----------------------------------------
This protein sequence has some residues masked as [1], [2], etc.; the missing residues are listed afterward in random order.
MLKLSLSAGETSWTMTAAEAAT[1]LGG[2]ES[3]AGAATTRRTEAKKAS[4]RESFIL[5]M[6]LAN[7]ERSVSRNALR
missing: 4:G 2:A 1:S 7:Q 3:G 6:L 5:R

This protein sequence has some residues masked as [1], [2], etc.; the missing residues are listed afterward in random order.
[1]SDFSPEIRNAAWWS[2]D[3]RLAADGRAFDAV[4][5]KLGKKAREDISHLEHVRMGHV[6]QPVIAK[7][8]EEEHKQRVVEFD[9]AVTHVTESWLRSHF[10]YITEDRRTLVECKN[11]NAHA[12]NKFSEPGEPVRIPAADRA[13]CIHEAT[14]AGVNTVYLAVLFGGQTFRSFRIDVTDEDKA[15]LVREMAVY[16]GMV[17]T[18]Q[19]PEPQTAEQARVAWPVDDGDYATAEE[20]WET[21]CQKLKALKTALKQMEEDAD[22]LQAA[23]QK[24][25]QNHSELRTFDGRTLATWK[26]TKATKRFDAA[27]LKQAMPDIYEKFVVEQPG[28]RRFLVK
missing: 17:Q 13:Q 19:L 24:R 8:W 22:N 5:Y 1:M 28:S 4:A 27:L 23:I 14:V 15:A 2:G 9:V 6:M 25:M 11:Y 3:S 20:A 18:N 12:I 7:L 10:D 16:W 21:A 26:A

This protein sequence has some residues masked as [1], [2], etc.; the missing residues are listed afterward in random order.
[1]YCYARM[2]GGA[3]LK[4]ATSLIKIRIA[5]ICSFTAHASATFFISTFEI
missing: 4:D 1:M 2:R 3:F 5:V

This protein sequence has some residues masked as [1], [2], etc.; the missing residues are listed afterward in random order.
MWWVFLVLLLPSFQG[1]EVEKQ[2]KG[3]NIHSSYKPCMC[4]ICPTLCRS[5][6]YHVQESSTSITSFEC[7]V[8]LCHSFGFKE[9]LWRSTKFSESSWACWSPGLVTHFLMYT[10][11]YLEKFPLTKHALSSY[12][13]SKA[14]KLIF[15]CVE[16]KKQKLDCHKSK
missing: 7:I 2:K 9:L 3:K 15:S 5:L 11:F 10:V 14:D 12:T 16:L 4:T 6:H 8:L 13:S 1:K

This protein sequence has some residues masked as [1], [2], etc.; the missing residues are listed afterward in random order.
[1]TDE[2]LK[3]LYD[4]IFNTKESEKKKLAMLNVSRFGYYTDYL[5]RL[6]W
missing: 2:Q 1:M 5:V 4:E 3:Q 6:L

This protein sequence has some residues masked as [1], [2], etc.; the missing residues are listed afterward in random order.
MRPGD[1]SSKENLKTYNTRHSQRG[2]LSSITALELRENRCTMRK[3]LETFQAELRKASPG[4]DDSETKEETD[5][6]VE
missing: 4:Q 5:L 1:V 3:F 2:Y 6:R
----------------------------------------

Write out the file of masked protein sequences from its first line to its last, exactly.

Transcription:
This protein sequence has some residues masked as [1], [2], etc.; the missing residues are listed afterward in random order.
MLKLSLSAGETSWTMTAAEAAT[1]LGG[2]ES[3]AGAATTRRTEAKKAS[4]RESFIL[5]M[6]LAN[7]ERSVSRNALR
missing: 4:G 2:A 1:S 7:Q 3:G 6:L 5:R

This protein sequence has some residues masked as [1], [2], etc.; the missing residues are listed afterward in random order.
[1]SDFSPEIRNAAWWS[2]D[3]RLAADGRAFDAV[4][5]KLGKKAREDISHLEHVRMGHV[6]QPVIAK[7][8]EEEHKQRVVEFD[9]AVTHVTESWLRSHF[10]YITEDRRTLVECKN[11]NAHA[12]NKFSEPGEPVRIPAADRA[13]CIHEAT[14]AGVNTVYLAVLFGGQTFRSFRIDVTDEDKA[15]LVREMAVY[16]GMV[17]T[18]Q[19]PEPQTAEQARVAWPVDDGDYATAEE[20]WET[21]CQKLKALKTALKQMEEDAD[22]LQAA[23]QK[24][25]QNHSELRTFDGRTLATWK[26]TKATKRFDAA[27]LKQAMPDIYEKFVVEQPG[28]RRFLVK
missing: 17:Q 13:Q 19:L 24:R 8:W 22:N 5:Y 1:M 28:S 4:A 27:L 23:I 14:V 15:A 2:G 9:V 6:M 25:M 11:Y 3:S 20:A 18:N 12:I 7:L 10:D 16:W 21:A 26:A

This protein sequence has some residues masked as [1], [2], etc.; the missing residues are listed afterward in random order.
[1]YCYARM[2]GGA[3]LK[4]ATSLIKIRIA[5]ICSFTAHASATFFISTFEI
missing: 4:D 1:M 2:R 3:F 5:V

This protein sequence has some residues masked as [1], [2], etc.; the missing residues are listed afterward in random order.
MWWVFLVLLLPSFQG[1]EVEKQ[2]KG[3]NIHSSYKPCMC[4]ICPTLCRS[5][6]YHVQESSTSITSFEC[7]V[8]LCHSFGFKE[9]LWRSTKFSESSWACWSPGLVTHFLMYT[10][11]YLEKFPLTKHALSSY[12][13]SKA[14]KLIF[15]CVE[16]KKQKLDCHKSK
missing: 7:I 2:K 9:L 3:K 15:S 5:L 11:F 10:V 14:D 12:T 16:L 4:T 6:H 8:L 13:S 1:K

This protein sequence has some residues masked as [1], [2], etc.; the missing residues are listed afterward in random order.
[1]TDE[2]LK[3]LYD[4]IFNTKESEKKKLAMLNVSRFGYYTDYL[5]RL[6]W
missing: 2:Q 1:M 5:V 4:E 3:Q 6:L

This protein sequence has some residues masked as [1], [2], etc.; the missing residues are listed afterward in random order.
MRPGD[1]SSKENLKTYNTRHSQRG[2]LSSITALELRENRCTMRK[3]LETFQAELRKASPG[4]DDSETKEETD[5][6]VE
missing: 4:Q 5:L 1:V 3:F 2:Y 6:R